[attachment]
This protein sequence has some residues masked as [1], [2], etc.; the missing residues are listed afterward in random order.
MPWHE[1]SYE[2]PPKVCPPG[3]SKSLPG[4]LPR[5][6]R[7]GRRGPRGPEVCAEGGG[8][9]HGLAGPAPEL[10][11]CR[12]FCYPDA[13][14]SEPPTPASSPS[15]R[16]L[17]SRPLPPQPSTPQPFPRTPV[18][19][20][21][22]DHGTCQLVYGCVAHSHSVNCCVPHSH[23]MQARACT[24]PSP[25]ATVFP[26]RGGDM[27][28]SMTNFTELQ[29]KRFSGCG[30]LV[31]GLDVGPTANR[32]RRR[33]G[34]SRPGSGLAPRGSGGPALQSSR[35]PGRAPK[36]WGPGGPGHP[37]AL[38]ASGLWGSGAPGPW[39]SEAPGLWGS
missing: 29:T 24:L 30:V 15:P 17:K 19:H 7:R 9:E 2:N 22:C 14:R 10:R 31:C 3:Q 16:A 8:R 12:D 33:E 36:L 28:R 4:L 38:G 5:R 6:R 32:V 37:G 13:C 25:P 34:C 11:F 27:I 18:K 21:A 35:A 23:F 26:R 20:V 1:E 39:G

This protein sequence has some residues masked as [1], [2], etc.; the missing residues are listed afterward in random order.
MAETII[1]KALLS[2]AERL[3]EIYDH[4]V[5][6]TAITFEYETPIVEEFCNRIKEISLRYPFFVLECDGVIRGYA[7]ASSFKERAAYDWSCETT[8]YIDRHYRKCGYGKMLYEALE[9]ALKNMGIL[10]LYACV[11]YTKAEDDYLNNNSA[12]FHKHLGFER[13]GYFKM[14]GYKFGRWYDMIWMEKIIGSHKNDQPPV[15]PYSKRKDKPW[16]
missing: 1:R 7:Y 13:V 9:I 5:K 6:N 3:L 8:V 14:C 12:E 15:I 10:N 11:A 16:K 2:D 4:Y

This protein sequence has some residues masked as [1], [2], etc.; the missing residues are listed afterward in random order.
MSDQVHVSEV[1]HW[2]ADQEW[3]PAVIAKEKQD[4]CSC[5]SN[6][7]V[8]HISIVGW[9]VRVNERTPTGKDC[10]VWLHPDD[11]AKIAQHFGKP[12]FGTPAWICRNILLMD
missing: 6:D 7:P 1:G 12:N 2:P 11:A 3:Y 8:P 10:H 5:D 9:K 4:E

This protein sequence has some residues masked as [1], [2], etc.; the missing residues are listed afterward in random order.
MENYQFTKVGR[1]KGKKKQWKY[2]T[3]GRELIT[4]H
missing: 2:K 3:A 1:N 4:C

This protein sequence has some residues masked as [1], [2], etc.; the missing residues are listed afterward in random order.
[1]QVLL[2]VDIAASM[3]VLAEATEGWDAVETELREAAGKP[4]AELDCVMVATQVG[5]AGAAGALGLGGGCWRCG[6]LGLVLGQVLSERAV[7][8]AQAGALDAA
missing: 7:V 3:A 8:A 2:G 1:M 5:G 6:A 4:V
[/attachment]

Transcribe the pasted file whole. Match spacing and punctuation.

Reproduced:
This protein sequence has some residues masked as [1], [2], etc.; the missing residues are listed afterward in random order.
MPWHE[1]SYE[2]PPKVCPPG[3]SKSLPG[4]LPR[5][6]R[7]GRRGPRGPEVCAEGGG[8][9]HGLAGPAPEL[10][11]CR[12]FCYPDA[13][14]SEPPTPASSPS[15]R[16]L[17]SRPLPPQPSTPQPFPRTPV[18][19][20][21][22]DHGTCQLVYGCVAHSHSVNCCVPHSH[23]MQARACT[24]PSP[25]ATVFP[26]RGGDM[27][28]SMTNFTELQ[29]KRFSGCG[30]LV[31]GLDVGPTANR[32]RRR[33]G[34]SRPGSGLAPRGSGGPALQSSR[35]PGRAPK[36]WGPGGPGHP[37]AL[38]ASGLWGSGAPGPW[39]SEAPGLWGS
missing: 29:T 24:L 30:V 15:P 17:K 19:H 7:R 9:E 2:N 22:C 14:R 10:R 31:C 3:Q 16:A 8:R 12:D 33:E 36:L 28:R 4:L 38:G 5:R 6:R 32:V 37:G 13:C 25:P 34:C 11:F 27:I 18:K 21:A 35:A 23:F 26:R 20:V 1:E 39:G

This protein sequence has some residues masked as [1], [2], etc.; the missing residues are listed afterward in random order.
MAETII[1]KALLS[2]AERL[3]EIYDH[4]V[5][6]TAITFEYETPIVEEFCNRIKEISLRYPFFVLECDGVIRGYA[7]ASSFKERAAYDWSCETT[8]YIDRHYRKCGYGKMLYEALE[9]ALKNMGIL[10]LYACV[11]YTKAEDDYLNNNSA[12]FHKHLGFER[13]GYFKM[14]GYKFGRWYDMIWMEKIIGSHKNDQPPV[15]PYSKRKDKPW[16]
missing: 1:R 7:Y 13:V 9:I 5:K 6:N 3:L 8:V 14:C 12:E 15:I 10:N 11:A 16:K 2:D 4:Y

This protein sequence has some residues masked as [1], [2], etc.; the missing residues are listed afterward in random order.
MSDQVHVSEV[1]HW[2]ADQEW[3]PAVIAKEKQD[4]CSC[5]SN[6][7]V[8]HISIVGW[9]VRVNERTPTGKDC[10]VWLHPDD[11]AKIAQHFGKP[12]FGTPAWICRNILLMD
missing: 6:D 7:P 1:G 12:N 2:P 11:A 3:Y 8:P 10:H 5:D 9:K 4:E

This protein sequence has some residues masked as [1], [2], etc.; the missing residues are listed afterward in random order.
MENYQFTKVGR[1]KGKKKQWKY[2]T[3]GRELIT[4]H
missing: 2:K 3:A 1:N 4:C

This protein sequence has some residues masked as [1], [2], etc.; the missing residues are listed afterward in random order.
[1]QVLL[2]VDIAASM[3]VLAEATEGWDAVETELREAAGKP[4]AELDCVMVATQVG[5]AGAAGALGLGGGCWRCG[6]LGLVLGQVLSERAV[7][8]AQAGALDAA
missing: 7:V 3:A 8:A 2:G 1:M 5:G 6:A 4:V